When the first result of the £100 million PCC extravaganza came in, it recorded a "win" for Conservative Angus Macpherson in Wiltshire on a 15.8 percent turnout. Even then, it was decided on second preference votes. As to the turnout, only 81,477 of a total electorate of 514,854 voted. With 35,319 votes going to Macpherson, ahead of Labour's Clare Moody who took 21,157 votes, that gives the lead candidate an electoral "mandate" of 6.86 percent from the electorate.
In some Wiltshire districts, the turnout dropped as low as 10.95 percent (Trowbridge) and 10.41 percent (Devizes), the cumulative result making this the lowest peacetime turnout on record in any British election – so far – beating the 23 percent in the 1999 European elections. The BBC has said that around 2,800 votes were spoilt, or just over three percent of the votes cast.
The second result was Dyfed-Powys – in Wales, one was led to believe. The result was regarded as a gain for the Conservatives, giving Christopher Salmon the post, on 32,887 votes – a first count percentage of 50.86 percent. Labour's Christine Gwyther came close with 31,773 votes (49.14 percent). An electorate of 394,784 and 64,660 votes give a turnout of 16.38 percent. Salmon walks into a £100,000+ job with an electoral "mandate" of 8.3 percent.
In the third result, Vera Baird won Northumbria in an election that had 178,807 votes cast, delivering a 16.45 percent turnout. The former MP for Redcar took 56 percent with 100,170 votes. Conservative candidate Phil Bulter took 45,845 votes, UKIP's Alistair Baxter took third place with 18,876 votes while the Lib-Dims scraped into fourth with 13,916. Baird gets her job with an electoral "mandate" of 9.2 percent.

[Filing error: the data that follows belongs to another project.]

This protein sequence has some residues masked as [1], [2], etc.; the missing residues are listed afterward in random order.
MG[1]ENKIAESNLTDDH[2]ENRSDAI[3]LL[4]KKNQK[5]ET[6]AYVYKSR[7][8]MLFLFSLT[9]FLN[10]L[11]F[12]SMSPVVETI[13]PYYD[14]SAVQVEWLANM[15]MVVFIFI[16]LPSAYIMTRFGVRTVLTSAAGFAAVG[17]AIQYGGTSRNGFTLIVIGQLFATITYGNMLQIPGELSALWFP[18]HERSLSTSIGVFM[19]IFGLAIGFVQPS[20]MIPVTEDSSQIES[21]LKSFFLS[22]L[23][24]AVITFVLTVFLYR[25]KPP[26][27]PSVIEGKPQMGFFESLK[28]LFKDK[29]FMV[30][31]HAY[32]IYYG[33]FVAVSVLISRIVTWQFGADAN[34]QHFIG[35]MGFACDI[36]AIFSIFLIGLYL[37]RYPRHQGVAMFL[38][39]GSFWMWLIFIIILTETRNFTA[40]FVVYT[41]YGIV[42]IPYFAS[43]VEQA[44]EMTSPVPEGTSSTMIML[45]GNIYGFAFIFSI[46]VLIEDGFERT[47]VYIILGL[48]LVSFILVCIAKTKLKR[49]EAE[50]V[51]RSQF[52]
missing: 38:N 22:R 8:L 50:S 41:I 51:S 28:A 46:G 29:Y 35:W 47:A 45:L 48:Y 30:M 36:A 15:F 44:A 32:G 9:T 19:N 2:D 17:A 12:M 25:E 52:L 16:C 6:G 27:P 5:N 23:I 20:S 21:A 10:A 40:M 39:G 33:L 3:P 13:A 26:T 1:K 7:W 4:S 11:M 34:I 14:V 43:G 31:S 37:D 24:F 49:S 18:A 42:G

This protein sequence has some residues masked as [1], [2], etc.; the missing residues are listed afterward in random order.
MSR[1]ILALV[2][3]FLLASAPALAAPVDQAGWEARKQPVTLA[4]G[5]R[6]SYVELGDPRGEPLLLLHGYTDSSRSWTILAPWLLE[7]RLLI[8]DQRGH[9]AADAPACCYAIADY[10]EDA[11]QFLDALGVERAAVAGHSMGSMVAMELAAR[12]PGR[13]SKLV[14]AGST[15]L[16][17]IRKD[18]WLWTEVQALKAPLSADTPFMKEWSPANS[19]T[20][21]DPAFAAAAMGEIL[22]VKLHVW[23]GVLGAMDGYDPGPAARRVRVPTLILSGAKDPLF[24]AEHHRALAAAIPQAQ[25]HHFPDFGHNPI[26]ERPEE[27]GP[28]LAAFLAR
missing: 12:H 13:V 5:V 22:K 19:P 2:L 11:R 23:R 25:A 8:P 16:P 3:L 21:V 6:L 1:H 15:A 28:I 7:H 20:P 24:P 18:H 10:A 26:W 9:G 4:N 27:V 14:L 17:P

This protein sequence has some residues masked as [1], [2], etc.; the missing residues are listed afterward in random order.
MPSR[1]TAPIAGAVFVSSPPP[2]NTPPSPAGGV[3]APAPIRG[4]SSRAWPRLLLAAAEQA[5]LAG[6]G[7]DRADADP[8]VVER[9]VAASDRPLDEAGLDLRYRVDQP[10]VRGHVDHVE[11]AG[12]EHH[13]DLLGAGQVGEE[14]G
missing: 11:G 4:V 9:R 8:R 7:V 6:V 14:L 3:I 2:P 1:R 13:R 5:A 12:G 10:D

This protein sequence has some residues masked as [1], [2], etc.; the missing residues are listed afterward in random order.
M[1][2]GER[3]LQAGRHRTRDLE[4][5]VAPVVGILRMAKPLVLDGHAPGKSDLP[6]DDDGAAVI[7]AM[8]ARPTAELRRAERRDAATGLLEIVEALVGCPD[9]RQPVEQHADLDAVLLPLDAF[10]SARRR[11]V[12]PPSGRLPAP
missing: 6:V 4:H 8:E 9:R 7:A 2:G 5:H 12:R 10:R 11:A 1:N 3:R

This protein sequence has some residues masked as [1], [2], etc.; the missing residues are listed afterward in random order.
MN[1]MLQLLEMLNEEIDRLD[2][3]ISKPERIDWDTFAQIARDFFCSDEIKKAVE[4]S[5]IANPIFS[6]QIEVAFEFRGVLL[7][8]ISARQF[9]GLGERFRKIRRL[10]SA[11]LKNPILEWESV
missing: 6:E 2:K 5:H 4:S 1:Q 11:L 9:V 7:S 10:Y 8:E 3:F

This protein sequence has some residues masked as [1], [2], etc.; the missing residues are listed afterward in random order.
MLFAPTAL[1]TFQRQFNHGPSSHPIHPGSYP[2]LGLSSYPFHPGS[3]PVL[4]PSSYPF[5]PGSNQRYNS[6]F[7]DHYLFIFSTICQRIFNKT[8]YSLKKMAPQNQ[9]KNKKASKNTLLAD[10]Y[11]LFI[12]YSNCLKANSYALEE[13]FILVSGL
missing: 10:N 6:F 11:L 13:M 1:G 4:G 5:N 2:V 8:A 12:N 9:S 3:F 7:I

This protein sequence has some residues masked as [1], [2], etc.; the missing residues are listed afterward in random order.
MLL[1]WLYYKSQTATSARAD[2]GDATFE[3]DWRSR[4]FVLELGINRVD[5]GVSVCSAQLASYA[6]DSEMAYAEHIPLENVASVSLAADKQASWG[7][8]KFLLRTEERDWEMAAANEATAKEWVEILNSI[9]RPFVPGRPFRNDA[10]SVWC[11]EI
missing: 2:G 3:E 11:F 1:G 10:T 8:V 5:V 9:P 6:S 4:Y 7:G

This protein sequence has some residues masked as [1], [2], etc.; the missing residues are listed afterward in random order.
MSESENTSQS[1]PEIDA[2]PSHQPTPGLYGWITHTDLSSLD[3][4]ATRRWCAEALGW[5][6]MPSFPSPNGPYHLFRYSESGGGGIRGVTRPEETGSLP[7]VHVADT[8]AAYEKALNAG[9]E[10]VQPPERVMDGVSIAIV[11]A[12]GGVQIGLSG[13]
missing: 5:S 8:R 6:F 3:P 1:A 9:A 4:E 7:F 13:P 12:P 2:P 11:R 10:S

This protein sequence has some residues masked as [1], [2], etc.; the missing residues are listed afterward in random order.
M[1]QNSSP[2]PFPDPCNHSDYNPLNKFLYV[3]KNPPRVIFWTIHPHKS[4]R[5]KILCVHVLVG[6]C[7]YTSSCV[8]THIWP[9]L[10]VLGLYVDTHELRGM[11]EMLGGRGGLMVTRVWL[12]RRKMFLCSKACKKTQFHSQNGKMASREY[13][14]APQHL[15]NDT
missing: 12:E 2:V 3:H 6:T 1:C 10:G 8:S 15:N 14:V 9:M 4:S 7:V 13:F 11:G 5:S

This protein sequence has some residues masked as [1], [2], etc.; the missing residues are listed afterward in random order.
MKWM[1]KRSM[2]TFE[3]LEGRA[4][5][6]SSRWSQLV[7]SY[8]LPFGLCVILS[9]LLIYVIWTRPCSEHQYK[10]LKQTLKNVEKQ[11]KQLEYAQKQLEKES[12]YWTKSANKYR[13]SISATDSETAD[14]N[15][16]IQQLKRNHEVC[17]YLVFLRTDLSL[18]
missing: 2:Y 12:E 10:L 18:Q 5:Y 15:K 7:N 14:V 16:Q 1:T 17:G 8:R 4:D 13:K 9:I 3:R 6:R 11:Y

Merseyside, at number four, got Labour's Jane Kennedy, taking 70,884 votes (56.18 percent of the 126,171 votes cast) from an electorate of 1,016, 579. The overall turnout is 12.41 percent and Kennedy's "mandate" is a dismal 6.97 percent. UKIP comes fifth on 6.9 percent, after the Lib-Dims who take 7.29 percent.
Ron Hogg (Lab) got a mandate of 7.43 percent in Durham, Julia Mulligan (C) gets 7.71 percent in North Yorkshire, and South Yorkshire gets Shaun Wright (Lab) with a mandate of 7.46. Here, the English Democrats come second, with 15.56 percent of the votes cast, and UKIP came fourth, after the Conservatives.
And so it went on. Alan Renwick, an elections expert at the University of Reading, thinks that the evidence shows that people were deliberately spoiling their ballot papers as a protest in the PCC elections. You don't say! In Wiltshire, 3.3 percent of those who voted spoilt their ballots. In Dwfed-Powys, 4.3 percent did so. According to the BBC, the number of spoilt ballot papers in Coventry was larger than the number of Lib Dem votes.
This makes the comments of Home Secretary Theresa May rather inappropriate. Yesterday, she was telling us that the commissioners will take the "voice of the people" to forces across the country. But it now transpires that, if the "people" do have a voice, the vast majority have chosen not to use it or have delivered a "foxtrot oscar".
Nor does the pain stop there. In the Manchester Central by-election, Lucy Powell held the seat for Labour with 11,507 votes on a turnout of 18.16 percent, the lowest in a parliamentary by-election since the second world war. Conservative candidate Matthew Sephton lost his deposit after taking just 754 votes.